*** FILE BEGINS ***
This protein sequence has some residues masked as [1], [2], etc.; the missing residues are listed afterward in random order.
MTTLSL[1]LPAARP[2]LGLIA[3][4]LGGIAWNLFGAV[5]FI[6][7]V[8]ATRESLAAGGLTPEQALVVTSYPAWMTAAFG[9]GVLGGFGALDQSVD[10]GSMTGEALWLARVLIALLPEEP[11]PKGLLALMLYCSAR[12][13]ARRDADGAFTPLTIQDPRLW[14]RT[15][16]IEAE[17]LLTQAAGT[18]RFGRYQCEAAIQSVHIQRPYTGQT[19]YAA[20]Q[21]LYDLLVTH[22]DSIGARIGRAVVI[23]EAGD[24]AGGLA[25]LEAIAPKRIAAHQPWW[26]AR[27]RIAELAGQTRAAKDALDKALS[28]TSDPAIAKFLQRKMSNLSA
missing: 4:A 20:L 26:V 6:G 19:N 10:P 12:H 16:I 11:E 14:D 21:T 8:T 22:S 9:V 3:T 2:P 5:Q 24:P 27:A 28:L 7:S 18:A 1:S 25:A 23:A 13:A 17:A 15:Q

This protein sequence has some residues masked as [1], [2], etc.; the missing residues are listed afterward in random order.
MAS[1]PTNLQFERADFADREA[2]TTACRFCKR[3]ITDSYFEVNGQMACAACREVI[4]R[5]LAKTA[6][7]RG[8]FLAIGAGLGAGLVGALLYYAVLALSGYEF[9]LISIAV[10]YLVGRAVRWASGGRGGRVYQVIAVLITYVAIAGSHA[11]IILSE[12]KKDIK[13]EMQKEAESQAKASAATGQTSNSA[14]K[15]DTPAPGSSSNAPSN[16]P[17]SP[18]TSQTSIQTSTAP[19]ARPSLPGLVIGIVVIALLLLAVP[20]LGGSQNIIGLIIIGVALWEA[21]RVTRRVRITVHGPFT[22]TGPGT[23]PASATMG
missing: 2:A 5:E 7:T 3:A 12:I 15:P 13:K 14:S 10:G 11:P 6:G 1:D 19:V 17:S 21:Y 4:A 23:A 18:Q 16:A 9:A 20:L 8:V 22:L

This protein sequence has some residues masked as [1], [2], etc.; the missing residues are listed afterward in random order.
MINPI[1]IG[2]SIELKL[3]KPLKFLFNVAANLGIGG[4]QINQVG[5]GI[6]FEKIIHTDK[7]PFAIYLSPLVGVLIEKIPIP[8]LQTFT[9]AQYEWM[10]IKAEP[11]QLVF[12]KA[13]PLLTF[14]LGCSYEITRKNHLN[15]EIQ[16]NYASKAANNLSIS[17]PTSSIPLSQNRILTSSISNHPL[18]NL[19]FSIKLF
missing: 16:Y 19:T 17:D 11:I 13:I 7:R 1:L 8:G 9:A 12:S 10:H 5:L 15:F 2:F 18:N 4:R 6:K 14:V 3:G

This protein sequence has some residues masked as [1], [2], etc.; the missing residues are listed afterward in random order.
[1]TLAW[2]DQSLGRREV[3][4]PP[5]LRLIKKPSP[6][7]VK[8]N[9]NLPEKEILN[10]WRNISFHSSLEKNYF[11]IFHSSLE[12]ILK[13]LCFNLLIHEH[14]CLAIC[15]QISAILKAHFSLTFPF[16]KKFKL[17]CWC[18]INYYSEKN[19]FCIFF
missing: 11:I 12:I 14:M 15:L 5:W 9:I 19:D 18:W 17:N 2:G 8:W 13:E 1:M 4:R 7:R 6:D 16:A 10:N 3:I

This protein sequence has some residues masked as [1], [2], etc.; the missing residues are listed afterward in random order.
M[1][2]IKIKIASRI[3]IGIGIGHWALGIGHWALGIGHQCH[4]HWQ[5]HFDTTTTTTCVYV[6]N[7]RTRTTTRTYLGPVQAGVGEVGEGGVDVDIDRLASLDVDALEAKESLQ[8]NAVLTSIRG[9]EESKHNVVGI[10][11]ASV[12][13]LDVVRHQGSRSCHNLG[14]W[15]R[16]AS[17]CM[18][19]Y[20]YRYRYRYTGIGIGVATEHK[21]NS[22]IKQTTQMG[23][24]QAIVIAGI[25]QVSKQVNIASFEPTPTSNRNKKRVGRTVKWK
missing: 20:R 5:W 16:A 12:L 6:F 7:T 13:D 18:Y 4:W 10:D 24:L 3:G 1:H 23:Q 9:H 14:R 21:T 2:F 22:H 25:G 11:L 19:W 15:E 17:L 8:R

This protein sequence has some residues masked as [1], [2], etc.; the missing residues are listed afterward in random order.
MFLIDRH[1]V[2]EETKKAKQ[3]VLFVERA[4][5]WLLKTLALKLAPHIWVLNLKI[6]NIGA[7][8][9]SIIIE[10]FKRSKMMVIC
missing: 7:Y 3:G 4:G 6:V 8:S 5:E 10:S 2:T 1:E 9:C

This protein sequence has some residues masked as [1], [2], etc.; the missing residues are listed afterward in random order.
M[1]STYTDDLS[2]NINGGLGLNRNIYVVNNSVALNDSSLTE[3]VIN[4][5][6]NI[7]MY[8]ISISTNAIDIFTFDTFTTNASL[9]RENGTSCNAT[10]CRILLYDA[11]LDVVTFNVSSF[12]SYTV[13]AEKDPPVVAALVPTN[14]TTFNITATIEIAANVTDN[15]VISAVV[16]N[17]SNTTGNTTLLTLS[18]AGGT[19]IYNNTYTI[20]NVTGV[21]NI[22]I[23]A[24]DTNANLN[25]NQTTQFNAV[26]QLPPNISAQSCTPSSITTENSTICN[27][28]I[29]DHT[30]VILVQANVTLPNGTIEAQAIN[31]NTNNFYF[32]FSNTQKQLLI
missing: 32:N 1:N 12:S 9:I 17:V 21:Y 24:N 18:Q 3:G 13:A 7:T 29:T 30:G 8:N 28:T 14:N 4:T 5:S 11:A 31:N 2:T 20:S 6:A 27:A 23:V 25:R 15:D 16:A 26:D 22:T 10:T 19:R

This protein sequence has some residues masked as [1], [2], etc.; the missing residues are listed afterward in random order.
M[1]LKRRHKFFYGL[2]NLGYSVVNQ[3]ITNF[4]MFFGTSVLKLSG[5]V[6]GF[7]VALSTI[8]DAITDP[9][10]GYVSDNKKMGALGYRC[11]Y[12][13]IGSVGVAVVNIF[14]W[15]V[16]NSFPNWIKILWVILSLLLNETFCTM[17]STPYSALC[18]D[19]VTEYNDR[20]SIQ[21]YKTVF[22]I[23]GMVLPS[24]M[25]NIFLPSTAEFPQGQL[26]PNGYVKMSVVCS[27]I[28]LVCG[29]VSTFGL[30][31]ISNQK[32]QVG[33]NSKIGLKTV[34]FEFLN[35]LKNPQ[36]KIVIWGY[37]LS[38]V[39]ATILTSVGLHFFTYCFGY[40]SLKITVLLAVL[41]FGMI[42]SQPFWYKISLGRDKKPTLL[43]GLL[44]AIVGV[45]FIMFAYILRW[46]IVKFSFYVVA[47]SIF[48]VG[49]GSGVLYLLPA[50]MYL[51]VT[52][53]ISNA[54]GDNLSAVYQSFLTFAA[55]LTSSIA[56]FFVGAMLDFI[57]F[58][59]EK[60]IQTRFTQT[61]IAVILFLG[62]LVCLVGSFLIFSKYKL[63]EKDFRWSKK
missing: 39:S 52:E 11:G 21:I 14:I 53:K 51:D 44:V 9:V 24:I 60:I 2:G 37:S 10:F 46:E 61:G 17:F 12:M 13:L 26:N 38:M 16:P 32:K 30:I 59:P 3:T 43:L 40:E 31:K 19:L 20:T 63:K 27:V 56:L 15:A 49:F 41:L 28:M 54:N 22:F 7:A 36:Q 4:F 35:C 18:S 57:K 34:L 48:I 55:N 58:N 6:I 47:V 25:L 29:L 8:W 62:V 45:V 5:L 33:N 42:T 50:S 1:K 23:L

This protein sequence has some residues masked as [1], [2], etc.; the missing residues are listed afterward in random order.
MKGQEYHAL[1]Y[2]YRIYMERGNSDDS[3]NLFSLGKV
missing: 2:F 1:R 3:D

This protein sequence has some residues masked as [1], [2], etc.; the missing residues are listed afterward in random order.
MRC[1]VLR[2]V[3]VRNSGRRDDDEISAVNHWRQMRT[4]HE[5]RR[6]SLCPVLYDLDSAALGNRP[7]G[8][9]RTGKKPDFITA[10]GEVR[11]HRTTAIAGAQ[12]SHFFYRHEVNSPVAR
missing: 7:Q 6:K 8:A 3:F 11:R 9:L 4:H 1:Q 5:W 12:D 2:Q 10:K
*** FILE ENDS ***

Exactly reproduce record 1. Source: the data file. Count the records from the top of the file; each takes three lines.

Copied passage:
This protein sequence has some residues masked as [1], [2], etc.; the missing residues are listed afterward in random order.
MTTLSL[1]LPAARP[2]LGLIA[3][4]LGGIAWNLFGAV[5]FI[6][7]V[8]ATRESLAAGGLTPEQALVVTSYPAWMTAAFG[9]GVLGGFGALDQSVD[10]GSMTGEALWLARVLIALLPEEP[11]PKGLLALMLYCSAR[12][13]ARRDADGAFTPLTIQDPRLW[14]RT[15][16]IEAE[17]LLTQAAGT[18]RFGRYQCEAAIQSVHIQRPYTGQT[19]YAA[20]Q[21]LYDLLVTH[22]DSIGARIGRAVVI[23]EAGD[24]AGGLA[25]LEAIAPKRIAAHQPWW[26]AR[27]RIAELAGQTRAAKDALDKALS[28]TSDPAIAKFLQRKMSNLSA
missing: 4:A 20:L 26:V 6:G 19:N 10:P 12:H 16:I 11:E 14:D 21:T 8:T 22:S 9:V 3:T 2:P 5:Q 24:P 27:A 28:L 7:S 18:A 1:S 25:A 23:A 13:A 17:A 15:Q